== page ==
20% of caliphate returnees are women

One in five of those that have returned to Belgium from the areas of Syria controlled by the so-called Islamic State terror group is either a minor or a woman. The figures come from the latest terror list compiled by the Threat Analysis Coordination Organ OCAD.

They were released by the Interior Minister Jan Jambon (Flemish nationalist) in response to a question tabled by the Flemish Christian democrat federal MP Veli Yüksel.

Current the terror list contains 621 names, 121 of whom OCAD suspects of having been in Syria. Of these 23 are women and one is a child.

Speaking on Thursday Mr Yüksel told journalists that "The growing number of women and children that are returning is a cause for concern”.

"In the case of children these are minor that were taken to the caliphate by their father’s or mothers or were born in Iraq or Syria. Given that the first jihadi left 5 years ago, this is something that deserves our attention”.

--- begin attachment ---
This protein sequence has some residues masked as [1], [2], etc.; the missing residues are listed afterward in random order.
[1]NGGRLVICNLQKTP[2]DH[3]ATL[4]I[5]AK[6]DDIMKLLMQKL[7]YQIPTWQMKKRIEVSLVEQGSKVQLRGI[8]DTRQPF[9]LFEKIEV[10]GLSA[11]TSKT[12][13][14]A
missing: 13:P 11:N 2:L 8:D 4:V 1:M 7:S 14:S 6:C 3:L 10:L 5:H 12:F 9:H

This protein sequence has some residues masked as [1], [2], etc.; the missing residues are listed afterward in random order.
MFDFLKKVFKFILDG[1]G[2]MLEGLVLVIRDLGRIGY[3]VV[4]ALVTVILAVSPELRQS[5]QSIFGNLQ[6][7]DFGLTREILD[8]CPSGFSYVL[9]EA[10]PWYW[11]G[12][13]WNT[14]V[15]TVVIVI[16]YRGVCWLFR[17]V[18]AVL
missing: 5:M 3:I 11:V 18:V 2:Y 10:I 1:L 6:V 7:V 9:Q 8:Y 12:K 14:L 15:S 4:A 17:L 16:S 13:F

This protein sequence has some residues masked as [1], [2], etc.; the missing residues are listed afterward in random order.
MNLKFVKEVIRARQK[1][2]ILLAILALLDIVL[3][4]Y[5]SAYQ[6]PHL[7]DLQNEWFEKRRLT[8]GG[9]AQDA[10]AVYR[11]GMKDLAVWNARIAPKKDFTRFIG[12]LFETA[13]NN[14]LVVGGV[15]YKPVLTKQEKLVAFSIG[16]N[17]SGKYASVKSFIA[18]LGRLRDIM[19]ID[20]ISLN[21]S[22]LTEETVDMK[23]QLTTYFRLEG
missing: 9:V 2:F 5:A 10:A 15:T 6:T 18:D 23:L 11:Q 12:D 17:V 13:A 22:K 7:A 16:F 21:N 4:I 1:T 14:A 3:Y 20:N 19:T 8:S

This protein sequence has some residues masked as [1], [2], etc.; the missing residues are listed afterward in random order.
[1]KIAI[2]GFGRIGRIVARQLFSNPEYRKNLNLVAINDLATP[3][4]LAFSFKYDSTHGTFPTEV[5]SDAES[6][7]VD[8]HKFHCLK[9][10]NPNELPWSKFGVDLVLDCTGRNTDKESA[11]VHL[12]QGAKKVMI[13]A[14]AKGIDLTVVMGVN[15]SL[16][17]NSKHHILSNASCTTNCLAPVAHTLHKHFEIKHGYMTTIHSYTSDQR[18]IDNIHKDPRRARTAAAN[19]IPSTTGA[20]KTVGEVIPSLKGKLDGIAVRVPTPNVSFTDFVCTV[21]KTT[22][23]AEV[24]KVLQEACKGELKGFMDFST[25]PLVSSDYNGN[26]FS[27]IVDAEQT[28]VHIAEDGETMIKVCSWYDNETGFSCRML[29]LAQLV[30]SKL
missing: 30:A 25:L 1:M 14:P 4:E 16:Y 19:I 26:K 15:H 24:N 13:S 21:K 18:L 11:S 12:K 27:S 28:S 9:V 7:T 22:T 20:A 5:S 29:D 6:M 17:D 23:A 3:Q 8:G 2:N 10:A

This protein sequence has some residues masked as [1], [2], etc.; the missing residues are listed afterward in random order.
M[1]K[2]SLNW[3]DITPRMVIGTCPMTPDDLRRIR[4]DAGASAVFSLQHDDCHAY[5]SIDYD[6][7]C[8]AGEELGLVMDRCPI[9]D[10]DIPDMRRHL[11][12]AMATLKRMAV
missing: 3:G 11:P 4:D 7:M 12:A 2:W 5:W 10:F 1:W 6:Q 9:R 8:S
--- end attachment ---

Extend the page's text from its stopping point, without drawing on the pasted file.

The Interior Minister agrees. In his response to Mr Yüksel’s question Mr Jambon said: "a tailored approach is required to deal with the woman and children that are returning”.

The Interior Minister believes that local authorities have an important role to play for example within the remit of the Local Integrated Security Cells (LIVC).

Moreover the issue is also being discussed within the 23 local task forces that have been set up in areas across the country from whence people have left for the caliphate.

The OCAD list contains 621 names, 1 less than last month. In September 2015 there were 828 people on the list. According to OCAD there “potential candidate jihadi” in Belgium.

It believes that 122 Belgian Jihadi have died in fighting in Syria and Iraq. During the first 6 months of the year 3 people left Belgium to join the fighting in Syria. This compares to 7 in the whole of 2016.

Of the 109 women on the list, 54 are still in Syria and 32 are ranked among those that might leave for IS controlled territory.

17 minors appear on the terror list. 11 of whom are in Syria.
The security services keep close tabs on those that appear on the OCAD list.

In addition to those on the OCAD list the police and the security services also keep tabs on a number of other people that are not considered to be an immediate risk. The Belgian security service exchanges information with security services in other European countries.